But then secondly and more briefly, he also calls us to a passionate consecration. A passionate consecration. Look at verses 32 through 35. Verses 32 through 35. “I want you to be free from anxieties. The unmarried man is anxious about the things of the Lord, how to please the Lord. But the married man is anxious about worldly things, how to please his wife, and his interests are divided." And the same goes, he says, for the wife and the unmarried woman. There is a single mindedness that an unmarried person can know that a married man or woman simply can't as we all serve Jesus together. You want to go on a mission trip as a single person? Well, you pray, you raise the support, off you go! If you want to go as a married man or a married woman, that's a decision you simply cannot make alone. You want to devote yourself to a life of Christian service, to spend and be spent in Jesus' name for Jesus' glory? You can do that. You can pour yourself out for your Savior with nary a second thought. But a married person has to consider the needs and the gifts and the feelings and the fears and the doubts and the questions of his or her spouse. As a single person, you have to struggle with your own besetting sin. But as a married person, you have to struggle with your partner's besetting sin too. You can face persecution for Jesus' sake as a single person and it's hard, but no one else bears the burden but you. But as a married man or a married woman, you have to consider your spouse and your family. If, as Paul seems to be suggesting in verse 26, the Corinthians were facing a season of unusual suffering, perhaps even persecution for Jesus' sake. A married person at Corinth might think twice about standing up for Jesus if they know that doing so paints a target not only on them but on their wife or husband and their family as well.
Zeal for Jesus’ Glory
Paul is promoting a kind of radicalism here; do you see it? A kind of holy zeal that puts the glory of Jesus Christ above every other concern. He wants a generation of young people at Corinth ready to go and give their lives in the service of Jesus, sold out for His glory and praise and the extension of His kingdom. But he’s a realist and he knows that if you’re married, that is much harder to do. The pulse that beats all the way through Paul’s message here, I hope you can see, is passionate consecration to the honor and glory of Christ. As he puts it in verse 35, he wants our undivided devotion to the Lord. The word that he uses there, “undivided” in Greek is a fascinating word. It’s a compound word. Woodenly translated it means something like, “good sitting beside.” He wants “good sitting beside” the Lord from each of us; undivided. He wants us to park our lives beside Jesus Christ and never to move from that spot. The weeds and the tall grass are to grow up around the wheels of our lives. Once we pull up beside Jesus Christ, we never move from there. That’s what he wants. Undivided commitment and devotion and consecration to Jesus.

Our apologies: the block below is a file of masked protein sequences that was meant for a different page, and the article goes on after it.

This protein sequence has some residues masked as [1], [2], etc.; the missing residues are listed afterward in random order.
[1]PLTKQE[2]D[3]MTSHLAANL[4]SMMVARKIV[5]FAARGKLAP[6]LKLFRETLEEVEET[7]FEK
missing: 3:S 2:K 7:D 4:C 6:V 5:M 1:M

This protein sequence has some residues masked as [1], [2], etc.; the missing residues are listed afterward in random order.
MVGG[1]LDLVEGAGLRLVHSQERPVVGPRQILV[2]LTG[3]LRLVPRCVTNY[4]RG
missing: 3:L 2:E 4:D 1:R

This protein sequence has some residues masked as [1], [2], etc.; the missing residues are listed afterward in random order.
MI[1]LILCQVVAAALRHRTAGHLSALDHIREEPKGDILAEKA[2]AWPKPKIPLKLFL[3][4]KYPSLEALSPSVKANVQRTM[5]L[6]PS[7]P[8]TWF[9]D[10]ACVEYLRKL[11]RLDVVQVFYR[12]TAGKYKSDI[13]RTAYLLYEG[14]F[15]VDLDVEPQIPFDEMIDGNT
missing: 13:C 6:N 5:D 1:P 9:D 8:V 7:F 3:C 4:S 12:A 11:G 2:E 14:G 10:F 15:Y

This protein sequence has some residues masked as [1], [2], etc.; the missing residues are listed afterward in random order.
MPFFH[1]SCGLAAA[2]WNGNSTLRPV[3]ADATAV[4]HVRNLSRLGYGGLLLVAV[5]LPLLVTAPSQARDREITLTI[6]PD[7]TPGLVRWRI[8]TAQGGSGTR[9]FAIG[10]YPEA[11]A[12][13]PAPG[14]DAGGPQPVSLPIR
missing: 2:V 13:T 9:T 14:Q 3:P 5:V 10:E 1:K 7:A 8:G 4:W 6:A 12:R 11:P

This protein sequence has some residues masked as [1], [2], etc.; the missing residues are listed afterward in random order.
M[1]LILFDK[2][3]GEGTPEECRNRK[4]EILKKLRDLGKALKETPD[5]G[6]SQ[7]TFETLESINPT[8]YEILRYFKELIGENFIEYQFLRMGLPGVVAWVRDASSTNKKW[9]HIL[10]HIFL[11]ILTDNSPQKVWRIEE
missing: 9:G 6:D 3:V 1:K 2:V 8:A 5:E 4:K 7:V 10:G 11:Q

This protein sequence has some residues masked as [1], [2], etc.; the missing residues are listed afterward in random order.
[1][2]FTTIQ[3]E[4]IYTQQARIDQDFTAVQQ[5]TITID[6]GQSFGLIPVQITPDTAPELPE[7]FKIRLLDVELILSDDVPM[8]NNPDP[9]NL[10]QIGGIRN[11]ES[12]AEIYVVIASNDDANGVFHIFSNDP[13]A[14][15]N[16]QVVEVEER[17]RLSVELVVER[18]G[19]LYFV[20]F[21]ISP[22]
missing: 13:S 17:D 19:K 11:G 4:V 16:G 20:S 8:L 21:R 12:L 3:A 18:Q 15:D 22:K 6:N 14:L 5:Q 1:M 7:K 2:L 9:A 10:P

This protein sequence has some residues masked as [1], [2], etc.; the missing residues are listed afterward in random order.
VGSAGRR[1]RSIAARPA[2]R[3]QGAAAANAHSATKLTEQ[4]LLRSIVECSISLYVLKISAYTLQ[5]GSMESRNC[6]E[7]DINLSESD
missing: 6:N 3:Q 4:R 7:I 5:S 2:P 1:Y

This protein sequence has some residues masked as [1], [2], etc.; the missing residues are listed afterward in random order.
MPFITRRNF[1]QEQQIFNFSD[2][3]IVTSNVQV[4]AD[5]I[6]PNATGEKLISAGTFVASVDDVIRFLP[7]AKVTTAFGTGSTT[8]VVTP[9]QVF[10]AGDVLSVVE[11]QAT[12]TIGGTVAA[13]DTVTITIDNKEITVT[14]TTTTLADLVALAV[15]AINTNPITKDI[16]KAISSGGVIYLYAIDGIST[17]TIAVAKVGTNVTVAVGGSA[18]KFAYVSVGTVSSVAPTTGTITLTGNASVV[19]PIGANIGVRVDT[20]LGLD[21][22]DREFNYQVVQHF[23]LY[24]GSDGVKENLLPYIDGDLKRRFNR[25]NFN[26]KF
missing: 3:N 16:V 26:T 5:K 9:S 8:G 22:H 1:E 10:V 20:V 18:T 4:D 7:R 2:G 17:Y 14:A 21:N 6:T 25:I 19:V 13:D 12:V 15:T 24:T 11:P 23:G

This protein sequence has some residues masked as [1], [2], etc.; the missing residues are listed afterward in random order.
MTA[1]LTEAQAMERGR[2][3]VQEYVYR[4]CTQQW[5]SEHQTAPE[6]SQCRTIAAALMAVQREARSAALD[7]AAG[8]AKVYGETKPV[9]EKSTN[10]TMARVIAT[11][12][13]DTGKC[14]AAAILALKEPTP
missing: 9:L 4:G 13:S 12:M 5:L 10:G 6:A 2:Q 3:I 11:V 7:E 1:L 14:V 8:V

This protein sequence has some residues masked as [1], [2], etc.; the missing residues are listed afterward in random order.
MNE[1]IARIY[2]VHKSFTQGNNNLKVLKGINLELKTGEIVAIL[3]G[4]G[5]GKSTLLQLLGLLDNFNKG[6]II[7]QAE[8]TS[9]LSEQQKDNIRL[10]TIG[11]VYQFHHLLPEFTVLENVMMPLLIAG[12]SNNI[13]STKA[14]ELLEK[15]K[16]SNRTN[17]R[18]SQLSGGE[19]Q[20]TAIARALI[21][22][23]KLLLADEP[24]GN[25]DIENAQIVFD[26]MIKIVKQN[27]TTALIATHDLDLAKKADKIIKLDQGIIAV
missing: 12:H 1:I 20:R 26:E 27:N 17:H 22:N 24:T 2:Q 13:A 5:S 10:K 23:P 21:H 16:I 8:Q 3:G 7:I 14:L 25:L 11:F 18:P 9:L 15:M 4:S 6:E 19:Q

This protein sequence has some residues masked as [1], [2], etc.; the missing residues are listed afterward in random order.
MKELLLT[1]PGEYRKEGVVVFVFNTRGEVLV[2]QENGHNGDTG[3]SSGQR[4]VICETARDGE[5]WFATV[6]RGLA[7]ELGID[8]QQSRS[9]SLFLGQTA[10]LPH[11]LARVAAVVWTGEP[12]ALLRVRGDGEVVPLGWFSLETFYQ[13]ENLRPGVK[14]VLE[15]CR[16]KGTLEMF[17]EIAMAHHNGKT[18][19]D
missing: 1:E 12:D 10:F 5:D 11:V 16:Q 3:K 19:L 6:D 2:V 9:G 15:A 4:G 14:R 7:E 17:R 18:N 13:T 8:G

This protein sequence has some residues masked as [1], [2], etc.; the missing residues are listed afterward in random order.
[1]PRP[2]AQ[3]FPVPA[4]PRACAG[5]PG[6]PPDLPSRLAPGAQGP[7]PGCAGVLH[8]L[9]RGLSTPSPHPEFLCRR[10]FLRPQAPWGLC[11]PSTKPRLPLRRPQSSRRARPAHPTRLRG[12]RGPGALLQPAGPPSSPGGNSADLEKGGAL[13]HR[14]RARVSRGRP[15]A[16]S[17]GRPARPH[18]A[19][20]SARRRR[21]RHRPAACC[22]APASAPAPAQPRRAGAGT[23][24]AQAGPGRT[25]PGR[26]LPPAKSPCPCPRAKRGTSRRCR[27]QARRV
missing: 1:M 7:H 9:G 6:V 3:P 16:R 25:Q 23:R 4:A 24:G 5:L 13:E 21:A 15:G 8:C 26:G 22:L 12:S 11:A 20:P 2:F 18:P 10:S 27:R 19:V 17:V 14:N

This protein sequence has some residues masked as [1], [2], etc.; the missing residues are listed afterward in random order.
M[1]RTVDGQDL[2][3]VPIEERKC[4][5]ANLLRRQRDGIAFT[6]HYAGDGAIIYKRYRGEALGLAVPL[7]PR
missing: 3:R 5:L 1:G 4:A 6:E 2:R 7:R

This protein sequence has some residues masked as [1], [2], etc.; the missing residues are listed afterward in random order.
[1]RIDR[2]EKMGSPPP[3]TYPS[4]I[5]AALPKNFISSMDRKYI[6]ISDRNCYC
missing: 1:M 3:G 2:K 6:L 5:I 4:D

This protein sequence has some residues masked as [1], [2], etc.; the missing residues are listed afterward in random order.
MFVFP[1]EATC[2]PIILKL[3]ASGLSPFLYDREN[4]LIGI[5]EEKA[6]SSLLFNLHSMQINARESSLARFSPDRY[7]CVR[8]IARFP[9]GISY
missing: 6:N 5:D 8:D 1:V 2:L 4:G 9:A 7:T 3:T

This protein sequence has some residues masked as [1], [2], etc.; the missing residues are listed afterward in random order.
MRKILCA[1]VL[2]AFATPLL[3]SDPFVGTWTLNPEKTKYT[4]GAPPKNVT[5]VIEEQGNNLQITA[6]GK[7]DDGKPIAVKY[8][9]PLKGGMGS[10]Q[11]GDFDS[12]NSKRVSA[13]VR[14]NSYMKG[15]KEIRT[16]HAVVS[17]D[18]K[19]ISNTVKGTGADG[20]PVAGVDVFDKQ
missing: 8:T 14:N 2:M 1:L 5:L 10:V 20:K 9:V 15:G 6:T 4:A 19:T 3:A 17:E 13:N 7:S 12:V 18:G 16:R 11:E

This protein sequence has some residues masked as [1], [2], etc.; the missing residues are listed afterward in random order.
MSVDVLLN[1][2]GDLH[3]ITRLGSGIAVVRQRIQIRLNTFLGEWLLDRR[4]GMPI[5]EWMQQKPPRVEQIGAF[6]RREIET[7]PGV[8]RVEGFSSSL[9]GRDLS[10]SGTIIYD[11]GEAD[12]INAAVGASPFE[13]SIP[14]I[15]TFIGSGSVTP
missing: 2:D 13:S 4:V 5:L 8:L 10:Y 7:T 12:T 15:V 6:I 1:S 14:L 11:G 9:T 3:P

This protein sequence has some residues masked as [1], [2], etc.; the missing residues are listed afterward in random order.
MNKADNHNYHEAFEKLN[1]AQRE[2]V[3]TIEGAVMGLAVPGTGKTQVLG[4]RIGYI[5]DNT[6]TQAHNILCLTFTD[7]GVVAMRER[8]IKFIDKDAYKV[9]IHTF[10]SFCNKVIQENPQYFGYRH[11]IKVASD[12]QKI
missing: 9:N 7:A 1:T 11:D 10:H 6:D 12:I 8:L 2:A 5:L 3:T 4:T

Is that how you think about your Christian life? With this kind of radical claim on your relationships, on your life decisions? Younger people, can you imagine being so devoted to Christ that you might not pursue a romantic relationship so that you might be more free to pursue Christian service instead? "Now why in the world would anyone do that?" you might ask. Well, let me ask you a different question in reply. Let me ask you what it says about Paul's view of Jesus that he thinks the compensation of serving Him should far, far outweigh the joys of a romantic relationship or even marriage. Doesn't it say that Jesus Christ is infinitely, infinitely precious? That He is so soul-satisfyingly glorious that you can, in fact, let goods and kindred go, this mortal life also. The body they may kill because His truth abideth still and His kingdom really is forever? Do you have room in your Christianity for a Jesus whose glory is so compelling, whose claims over you are so comprehensive that you might cheerfully even remain single for the rest of your life so that you might give yourself in His cause if that was what He called you to? Paul is summoning us certainly to profound contentment but also to passionate, radical, personal consecration because Jesus is infinitely precious.